Lansing — Unlock Michigan, the campaign to limit Gov. Gretchen Whitmer’s emergency powers during the COVID-19 pandemic, says it submitted 539,000 petition signatures to the state Friday, with a fight over their validity expected to ensue.
Later in the day, the Michigan Supreme Court ruled that Whitmer did not possess the authority to exercise emergency powers under the 1945 Emergency Powers of the Governor Act because the law violates the Michigan Constitution, a decision that could make the petition drive moot.
The campaign’s submission came the same day President Donald Trump announced he had tested positive for the virus and four days after Attorney General Dana Nessel launched a criminal investigation into the effort’s signature-gathering practices.
Unlock Michigan’s supporters collected signatures across the state over the last three months, hoping to advance the proposal to repeal the 1945 law that allowed Whitmer, a Democrat, to declare a state of emergency and keep the declaration in place without input from lawmakers.
The campaign plans for its proposal to go before the Republican-controlled Legislature by the end of the current session. The governor would have no chance to veto it. The emergency declarations have allowed her to take unilateral actions to combat COVID-19, like closing businesses and requiring masks be worn.
“These petitions are not an item in a state government ‘suggestion box,” said Ron Armstrong, co-chairman of Unlock Michigan. “They are the legitimate demand, pursuant to our state Constitution, for a specific purpose: the repeal of the 1945 law that allows a governor to rule by decree.
“Our petition must be processed immediately for a prompt vote of this Legislature this year.”
About 100 people gathered outside the Secretary of State’s office in downtown Lansing to celebrate the submission Friday morning. They chanted, “We the people,” as boxes of signed petitions were carried into the building.
Under state policy, the campaign needed to gather 340,047 valid signatures to advance its proposal to the Legislature. The submission begins the process of state officials determining whether that occurred.
Unlock Michigan says that process should take 60 days, while Michigan Secretary of State Jocelyn Benson’s office has said it will take about 105 days, potentially pushing a decision into next year when control of the state House could flip after the Nov. 3 election. Benson, like Whitmer, is a Democrat.
Fred Wszolek, spokesman for Unlock Michigan, said a lawsuit would be filed “soon” if the state delays reviewing the signatures.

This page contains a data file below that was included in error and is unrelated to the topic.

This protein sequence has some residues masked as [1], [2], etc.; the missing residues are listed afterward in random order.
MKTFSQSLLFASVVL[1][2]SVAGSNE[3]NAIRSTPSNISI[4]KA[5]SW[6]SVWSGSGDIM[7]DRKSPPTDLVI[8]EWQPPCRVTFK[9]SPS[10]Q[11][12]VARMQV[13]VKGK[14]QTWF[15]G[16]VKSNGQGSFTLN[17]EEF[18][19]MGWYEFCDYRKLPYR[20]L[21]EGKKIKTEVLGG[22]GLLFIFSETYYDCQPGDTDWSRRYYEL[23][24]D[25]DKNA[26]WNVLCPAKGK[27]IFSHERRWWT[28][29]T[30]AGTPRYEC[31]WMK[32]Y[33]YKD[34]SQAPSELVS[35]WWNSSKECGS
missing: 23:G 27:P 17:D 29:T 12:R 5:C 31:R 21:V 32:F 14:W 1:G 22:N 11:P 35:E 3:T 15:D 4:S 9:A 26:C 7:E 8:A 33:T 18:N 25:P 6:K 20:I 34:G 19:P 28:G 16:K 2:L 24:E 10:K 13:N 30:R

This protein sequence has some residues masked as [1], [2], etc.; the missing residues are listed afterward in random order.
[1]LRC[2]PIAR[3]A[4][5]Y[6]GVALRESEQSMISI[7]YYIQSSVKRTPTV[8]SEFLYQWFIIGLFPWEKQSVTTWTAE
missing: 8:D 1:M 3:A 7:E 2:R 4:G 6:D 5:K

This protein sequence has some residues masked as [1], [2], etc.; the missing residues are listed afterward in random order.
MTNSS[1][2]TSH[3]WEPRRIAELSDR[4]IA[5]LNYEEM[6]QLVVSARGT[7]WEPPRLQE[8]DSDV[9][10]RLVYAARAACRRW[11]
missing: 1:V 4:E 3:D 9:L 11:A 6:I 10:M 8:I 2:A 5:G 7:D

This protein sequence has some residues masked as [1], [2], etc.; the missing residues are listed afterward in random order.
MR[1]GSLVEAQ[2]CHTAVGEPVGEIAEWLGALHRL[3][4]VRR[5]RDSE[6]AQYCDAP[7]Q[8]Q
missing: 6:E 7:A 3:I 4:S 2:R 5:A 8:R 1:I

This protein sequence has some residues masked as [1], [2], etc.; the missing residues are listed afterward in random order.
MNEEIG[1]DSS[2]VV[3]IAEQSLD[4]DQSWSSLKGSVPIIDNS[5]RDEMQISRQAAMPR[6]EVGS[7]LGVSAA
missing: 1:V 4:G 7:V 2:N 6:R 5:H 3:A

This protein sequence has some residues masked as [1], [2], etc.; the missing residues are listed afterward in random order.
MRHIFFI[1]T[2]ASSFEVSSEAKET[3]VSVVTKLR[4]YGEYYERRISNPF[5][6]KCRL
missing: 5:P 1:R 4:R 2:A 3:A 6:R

“No delays,” he said, standing in front of the Secretary of State’s office in downtown Lansing. “Let’s get these signatures processed so the Legislature can dispense with this law now.”
As Unlock Michigan’s supporters — most of whom did not wear masks — cheered and chanted on Friday, a group of three medical professionals stood nearby in scrubs and masks voicing opposition to the proposal.
Dr. Farhan Bhatti of Lansing said he wants to see life return to normal, like Unlock Michigan’s supporters do. But, he said, it’s important to recognize that Whitmer’s measures to combat COVID-19 are exactly what is “required to get us to that goal.”
Nessel launched her investigation after allegations from the opposition group Keep Michigan Safe that Unlock Michigan used a trainer who advised petition circulators on techniques that were illegal.
Keep Michigan Safe has called for a complete review of every signature. The group also released a video recording of Erik Tisinger, who worked through the company In The Field, training people on Sept. 4 to gather signatures for the Unlock Michigan campaign.
In the secretly recorded video, Tisinger of California advised the prospective gatherers, who would be paid $3.50 per signature, to tell people their signatures would simply help put the issue “on the ballot,” which isn’t necessarily true because the plan is for lawmakers to approve it.
At another point, one of the trainees asked if he could leave a petition sheet on the counter of a friend’s store, which goes against state policy because the signing is supposed to happen in the circulator’s presence.
Unlock Michigan representatives have said they are not going to use signatures turned in by In The Field since the Sept. 4 training.
Wszolek called the investigation “nonsense” on Friday and said there was an effort by “paid Democratic campaign professionals to commit crimes on camera to make us look bad.”
Timing remains crucial to Unlock Michigan’s effort. On Nov. 3, Democrats could win back control of the chamber if they flip four GOP-held seats. A Democratic-controlled House would likely decide to send the proposal to the ballot in 2022 — two years from now — instead of approving it.
Whitmer has said any attempt to strip away her powers during the crisis “is irresponsible, dangerous and foolish.”
The Republican-led Legislature has sought the repeal of the 1945 emergency power law. A separate law allows the governor to declare an emergency and keep it in place for 28 days before lawmakers get the chance to approve an extension.
Sally Henne of Hemlock, one of the supporters of Unlock Michigan who helped gather petition signatures, said she felt “powerless” amid the governor’s unilateral actions and the campaign allowed her to do something about it.
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